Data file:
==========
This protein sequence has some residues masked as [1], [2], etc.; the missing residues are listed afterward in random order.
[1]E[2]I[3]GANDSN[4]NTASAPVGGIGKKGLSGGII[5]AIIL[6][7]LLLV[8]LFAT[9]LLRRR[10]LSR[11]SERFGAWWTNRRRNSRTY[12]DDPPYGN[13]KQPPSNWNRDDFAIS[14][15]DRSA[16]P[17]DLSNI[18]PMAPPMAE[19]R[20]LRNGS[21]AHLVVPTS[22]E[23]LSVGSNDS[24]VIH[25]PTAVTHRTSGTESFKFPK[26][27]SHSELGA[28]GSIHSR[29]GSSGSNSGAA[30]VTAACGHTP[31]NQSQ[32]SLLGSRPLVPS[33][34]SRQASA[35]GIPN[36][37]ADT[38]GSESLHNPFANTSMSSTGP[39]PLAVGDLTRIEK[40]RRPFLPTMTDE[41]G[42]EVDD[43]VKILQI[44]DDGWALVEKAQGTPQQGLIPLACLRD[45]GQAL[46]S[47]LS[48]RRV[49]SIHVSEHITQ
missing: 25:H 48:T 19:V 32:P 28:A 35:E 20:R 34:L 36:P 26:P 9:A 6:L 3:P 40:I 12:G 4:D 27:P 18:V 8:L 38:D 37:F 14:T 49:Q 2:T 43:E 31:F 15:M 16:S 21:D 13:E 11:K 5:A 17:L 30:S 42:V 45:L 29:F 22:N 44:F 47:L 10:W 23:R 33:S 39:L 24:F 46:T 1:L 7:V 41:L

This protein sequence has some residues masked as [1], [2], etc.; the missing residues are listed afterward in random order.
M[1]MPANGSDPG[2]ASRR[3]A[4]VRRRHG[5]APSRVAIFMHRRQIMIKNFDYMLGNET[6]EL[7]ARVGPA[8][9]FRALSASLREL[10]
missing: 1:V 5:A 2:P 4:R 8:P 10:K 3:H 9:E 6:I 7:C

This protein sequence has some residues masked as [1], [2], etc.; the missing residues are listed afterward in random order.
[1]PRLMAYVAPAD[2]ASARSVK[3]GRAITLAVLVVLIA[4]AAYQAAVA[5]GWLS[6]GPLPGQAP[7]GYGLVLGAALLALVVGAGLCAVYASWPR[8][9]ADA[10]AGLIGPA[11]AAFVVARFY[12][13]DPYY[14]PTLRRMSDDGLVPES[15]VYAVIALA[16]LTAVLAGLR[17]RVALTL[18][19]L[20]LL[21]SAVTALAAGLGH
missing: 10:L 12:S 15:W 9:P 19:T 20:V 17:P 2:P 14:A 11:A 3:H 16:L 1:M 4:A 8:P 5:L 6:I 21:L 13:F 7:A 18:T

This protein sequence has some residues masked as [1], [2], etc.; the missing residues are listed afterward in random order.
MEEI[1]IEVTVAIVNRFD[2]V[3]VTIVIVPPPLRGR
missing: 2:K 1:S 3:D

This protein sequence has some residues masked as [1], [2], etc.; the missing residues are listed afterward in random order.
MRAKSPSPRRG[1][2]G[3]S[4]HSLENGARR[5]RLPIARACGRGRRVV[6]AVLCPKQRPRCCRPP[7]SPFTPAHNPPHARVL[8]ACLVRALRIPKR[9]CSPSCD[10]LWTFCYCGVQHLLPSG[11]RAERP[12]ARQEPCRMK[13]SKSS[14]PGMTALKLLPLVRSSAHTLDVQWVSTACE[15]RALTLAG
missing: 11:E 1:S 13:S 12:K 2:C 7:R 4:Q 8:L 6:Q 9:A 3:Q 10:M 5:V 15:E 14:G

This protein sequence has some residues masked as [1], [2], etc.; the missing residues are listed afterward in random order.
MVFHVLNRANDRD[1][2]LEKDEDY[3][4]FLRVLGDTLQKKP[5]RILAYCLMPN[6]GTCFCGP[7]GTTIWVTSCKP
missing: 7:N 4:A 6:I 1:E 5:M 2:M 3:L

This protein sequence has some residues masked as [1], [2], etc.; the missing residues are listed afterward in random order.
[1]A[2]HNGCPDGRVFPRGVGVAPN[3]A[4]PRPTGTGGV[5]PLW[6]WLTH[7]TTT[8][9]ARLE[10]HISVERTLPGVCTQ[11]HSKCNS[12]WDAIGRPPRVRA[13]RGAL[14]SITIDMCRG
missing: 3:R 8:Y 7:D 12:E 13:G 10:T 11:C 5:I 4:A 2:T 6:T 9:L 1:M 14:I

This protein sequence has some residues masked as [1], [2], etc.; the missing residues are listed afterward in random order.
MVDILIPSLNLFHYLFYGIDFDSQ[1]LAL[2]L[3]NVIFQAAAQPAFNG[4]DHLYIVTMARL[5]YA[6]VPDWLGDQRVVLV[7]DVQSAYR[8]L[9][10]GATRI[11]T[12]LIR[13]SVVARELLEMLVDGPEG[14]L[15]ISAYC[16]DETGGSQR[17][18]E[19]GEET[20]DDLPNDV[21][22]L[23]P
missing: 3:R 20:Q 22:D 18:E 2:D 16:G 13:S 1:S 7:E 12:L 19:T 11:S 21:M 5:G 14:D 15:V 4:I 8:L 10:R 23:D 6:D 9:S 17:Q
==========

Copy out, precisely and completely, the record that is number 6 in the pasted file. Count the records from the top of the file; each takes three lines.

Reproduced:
This protein sequence has some residues masked as [1], [2], etc.; the missing residues are listed afterward in random order.
MVFHVLNRANDRD[1][2]LEKDEDY[3][4]FLRVLGDTLQKKP[5]RILAYCLMPN[6]GTCFCGP[7]GTTIWVTSCKP
missing: 7:N 4:A 6:I 1:E 5:M 2:M 3:L